Wine Primer for Men

Men WineGuys aren’t generally into wines – most are into beer and many guys think only metrosexuals care about wine. Still, the occasion arises every so often where you’ve got to know something about the subject or you face looking like an unsophisticated caveman. One such occasion is today, National Drink Wine Day. So in honor of the holiday, here’s a quick primer on what you need to know the next time you order or buy a bottle of wine.

Red White Wine

There are two types of wines; white and red.

White Wines

White wines are light, floral, fragrant and go best with fish, chicken, pork, veal, veggie pastas; lighter meals. Think “white wine with white (colored) food”. When selecting the a bottle of white wine, price and age doesn’t matter much. The proper selection is in how you pair it with your meal. We’ll get to that later. Serve white wines chilled from the mid 40’s to mid 50’s.

White Wines

  • Chardonnay: Full and buttery with a fruity taste. Flavor notes are vanilla, oak, butterscotch, melon, pineapple and peach.
  • Sauvignon Blanc: Fairly dry, higher in acids, and crisp. Flavor notes are grass and gooseberry.
  • Riesling: Lower alcohol level and fruity. Flavor notes are green apple, orange, lime and honey.
  • Gewurztraminer: Medium body with a spicy taste. Flavor notes are spice with nutmeg.
  • Chenin Blanc: A picnic wine, crisp with high acidity. Flavor notes are peach, apple, honey, and marzipan.
  • Sauterne: A rich dessert wine – a taste of honey with a luscious creme brulee texture. Flavor notes are apricot, peach, and pineapple.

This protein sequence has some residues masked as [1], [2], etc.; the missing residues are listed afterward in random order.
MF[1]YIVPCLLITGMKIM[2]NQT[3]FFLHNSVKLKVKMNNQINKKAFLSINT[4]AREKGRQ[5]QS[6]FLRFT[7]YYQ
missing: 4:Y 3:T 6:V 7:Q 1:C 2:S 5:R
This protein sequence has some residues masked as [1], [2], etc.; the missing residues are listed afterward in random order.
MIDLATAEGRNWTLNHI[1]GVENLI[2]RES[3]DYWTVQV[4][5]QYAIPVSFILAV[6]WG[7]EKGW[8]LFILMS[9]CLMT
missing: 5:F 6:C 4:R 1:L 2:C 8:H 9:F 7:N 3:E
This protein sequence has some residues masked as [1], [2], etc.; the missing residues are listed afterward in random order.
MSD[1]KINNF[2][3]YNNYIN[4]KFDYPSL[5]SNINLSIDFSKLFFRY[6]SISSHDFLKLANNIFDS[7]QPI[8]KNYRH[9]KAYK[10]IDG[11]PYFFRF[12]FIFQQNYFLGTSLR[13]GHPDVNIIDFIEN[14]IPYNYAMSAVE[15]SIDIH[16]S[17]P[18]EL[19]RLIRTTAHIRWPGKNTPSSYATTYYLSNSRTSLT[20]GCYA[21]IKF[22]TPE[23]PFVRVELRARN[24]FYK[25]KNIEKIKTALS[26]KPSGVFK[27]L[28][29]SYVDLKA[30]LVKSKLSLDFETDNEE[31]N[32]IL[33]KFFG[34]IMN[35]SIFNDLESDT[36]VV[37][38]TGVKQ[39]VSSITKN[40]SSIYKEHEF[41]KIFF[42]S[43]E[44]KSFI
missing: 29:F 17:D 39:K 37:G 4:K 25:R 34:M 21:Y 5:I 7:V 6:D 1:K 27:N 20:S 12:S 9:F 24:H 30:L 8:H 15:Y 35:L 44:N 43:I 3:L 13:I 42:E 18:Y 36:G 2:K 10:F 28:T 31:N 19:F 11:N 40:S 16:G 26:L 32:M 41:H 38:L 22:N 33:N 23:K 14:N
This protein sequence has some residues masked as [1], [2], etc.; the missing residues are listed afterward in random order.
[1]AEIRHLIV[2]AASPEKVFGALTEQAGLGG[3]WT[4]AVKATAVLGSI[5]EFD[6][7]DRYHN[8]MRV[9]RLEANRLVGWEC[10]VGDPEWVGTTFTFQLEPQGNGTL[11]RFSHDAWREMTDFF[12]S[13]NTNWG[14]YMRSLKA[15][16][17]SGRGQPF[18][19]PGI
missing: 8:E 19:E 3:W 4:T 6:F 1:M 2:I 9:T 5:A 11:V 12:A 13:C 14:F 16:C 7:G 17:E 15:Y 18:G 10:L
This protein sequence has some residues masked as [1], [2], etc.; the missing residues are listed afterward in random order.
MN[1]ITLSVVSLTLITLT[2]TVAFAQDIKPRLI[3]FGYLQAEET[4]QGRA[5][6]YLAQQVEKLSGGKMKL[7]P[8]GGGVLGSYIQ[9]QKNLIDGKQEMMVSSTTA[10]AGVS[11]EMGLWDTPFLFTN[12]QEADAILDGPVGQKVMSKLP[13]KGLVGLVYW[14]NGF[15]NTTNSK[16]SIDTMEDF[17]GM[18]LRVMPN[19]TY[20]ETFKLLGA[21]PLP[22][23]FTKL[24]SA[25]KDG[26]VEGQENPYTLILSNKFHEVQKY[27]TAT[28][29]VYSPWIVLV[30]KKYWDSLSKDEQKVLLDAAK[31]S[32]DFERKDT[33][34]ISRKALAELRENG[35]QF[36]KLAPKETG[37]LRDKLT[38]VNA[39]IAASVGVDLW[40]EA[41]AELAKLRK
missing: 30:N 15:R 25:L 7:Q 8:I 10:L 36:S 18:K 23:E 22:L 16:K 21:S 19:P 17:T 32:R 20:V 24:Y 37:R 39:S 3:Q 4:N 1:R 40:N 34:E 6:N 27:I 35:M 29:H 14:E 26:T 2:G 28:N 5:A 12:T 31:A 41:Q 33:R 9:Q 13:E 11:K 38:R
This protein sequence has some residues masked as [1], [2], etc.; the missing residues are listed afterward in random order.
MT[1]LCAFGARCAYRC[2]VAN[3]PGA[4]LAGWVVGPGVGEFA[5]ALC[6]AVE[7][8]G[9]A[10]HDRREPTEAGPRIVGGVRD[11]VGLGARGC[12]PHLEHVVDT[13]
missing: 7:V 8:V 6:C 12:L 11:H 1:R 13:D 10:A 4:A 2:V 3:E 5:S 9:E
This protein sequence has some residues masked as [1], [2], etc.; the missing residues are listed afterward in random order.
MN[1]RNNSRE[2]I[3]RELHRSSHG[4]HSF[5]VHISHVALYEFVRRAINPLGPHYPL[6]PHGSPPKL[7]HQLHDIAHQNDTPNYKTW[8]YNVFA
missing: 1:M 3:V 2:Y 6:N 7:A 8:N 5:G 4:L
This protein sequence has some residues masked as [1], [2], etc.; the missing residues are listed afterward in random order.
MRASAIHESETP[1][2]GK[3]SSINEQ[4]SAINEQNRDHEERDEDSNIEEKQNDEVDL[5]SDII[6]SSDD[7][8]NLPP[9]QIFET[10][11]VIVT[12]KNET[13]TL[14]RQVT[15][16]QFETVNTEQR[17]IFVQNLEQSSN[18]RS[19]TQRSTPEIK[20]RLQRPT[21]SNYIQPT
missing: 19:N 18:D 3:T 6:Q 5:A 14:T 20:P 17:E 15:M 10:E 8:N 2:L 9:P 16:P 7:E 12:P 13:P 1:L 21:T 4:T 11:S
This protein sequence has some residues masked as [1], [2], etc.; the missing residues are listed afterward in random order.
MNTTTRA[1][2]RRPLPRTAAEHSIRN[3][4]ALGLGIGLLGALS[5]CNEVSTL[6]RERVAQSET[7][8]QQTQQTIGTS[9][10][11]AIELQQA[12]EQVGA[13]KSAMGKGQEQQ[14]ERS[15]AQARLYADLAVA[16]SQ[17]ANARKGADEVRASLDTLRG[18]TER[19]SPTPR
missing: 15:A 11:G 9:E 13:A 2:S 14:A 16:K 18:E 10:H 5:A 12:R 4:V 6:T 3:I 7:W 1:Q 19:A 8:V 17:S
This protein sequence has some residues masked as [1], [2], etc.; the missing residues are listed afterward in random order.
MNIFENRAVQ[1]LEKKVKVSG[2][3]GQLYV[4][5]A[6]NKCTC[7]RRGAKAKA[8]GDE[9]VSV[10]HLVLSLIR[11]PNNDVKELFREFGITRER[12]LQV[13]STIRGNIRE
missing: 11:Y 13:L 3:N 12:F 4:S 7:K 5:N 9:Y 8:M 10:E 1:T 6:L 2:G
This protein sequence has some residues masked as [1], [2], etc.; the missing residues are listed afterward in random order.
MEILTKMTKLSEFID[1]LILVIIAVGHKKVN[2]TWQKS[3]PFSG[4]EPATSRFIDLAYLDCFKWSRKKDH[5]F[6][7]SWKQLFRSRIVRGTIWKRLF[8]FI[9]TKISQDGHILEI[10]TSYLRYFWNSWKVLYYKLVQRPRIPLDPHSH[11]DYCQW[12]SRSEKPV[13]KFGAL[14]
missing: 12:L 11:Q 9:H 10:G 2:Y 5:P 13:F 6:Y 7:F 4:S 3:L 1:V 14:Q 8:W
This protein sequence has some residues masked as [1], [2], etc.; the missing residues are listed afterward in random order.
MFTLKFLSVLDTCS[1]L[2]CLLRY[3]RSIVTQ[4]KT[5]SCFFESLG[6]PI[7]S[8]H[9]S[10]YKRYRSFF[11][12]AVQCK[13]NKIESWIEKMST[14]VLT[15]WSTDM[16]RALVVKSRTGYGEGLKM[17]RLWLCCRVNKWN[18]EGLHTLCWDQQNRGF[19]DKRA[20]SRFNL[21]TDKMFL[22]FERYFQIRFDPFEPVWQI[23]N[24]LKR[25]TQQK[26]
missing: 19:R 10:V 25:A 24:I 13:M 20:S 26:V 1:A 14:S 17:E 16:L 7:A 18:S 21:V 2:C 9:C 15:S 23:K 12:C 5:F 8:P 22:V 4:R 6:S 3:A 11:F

Safest pick in most situations?  Gewurztraminer.

Red Wines

Red wines are “spicy” and taste like berries. Red wines are good with beef, meat pastas and lamb; heavier meals. Think “red wine with red (before cooking) meats.” You have to pay attention to price and age when choosing a red wine. If not aged long enough, the wine will have a “cotton mouth” dryness to it. What’s cotton mouth dryness? Imagine stuffing your mouth full of cotton balls. Serve and chill red wines from the low to mid 60’s.

Red Wines

  • Merlot: Dark red and full-bodied, but soft and less tannic. Flavor notes are plum, rose, and spice, with some lighter grassy undertones.
  • Cabernet Sauvignon: Dark red, big, and full-bodied. Flavor notes are black currant, chocolate, tobacco, and olive.
  • Pinot Noir: Relatively low tannins and acid. Flavor notes are raspberry, cherry, violet, and rose.
  • Sangiovese: Medium body Chiani-like wine. Flavor notes are cherry, spice, tobacco, and herbs.
  • Syrah: Lighter, more peppery wine. Flavor notes are ripe berry, mixed spice, and black currant.

Safest pick in most situations?  Merlot.

Pairing Wine with Food

Food Pairings Wine

Pairing of food and wine are crucial to your selection process. If you’re going to eat something delicate with subtle tastes, avoid a strong flavored wine that will overpower the food. Conversely, if you’ll be eating a hearty meal, choose a strong flavored wine to compliment it. You also want to balance out the acidity levels of the food and wine. If the food is low-acidic, choose a higher acidic wine and vice-versa.

If you’re at a fancy restaurant and feeling intimidated, ask the Sommelier (wine steward) for his/her suggestion. Better to ask and have a good glass of wine than to pay for something that’s horrible. Good luck because selecting a wine is not easy and there’s never a “right” answer. Armed with knowledge, we think you’re ready to do some head fakes the next time you’re faced with the daunting task of selecting a bottle of wine.

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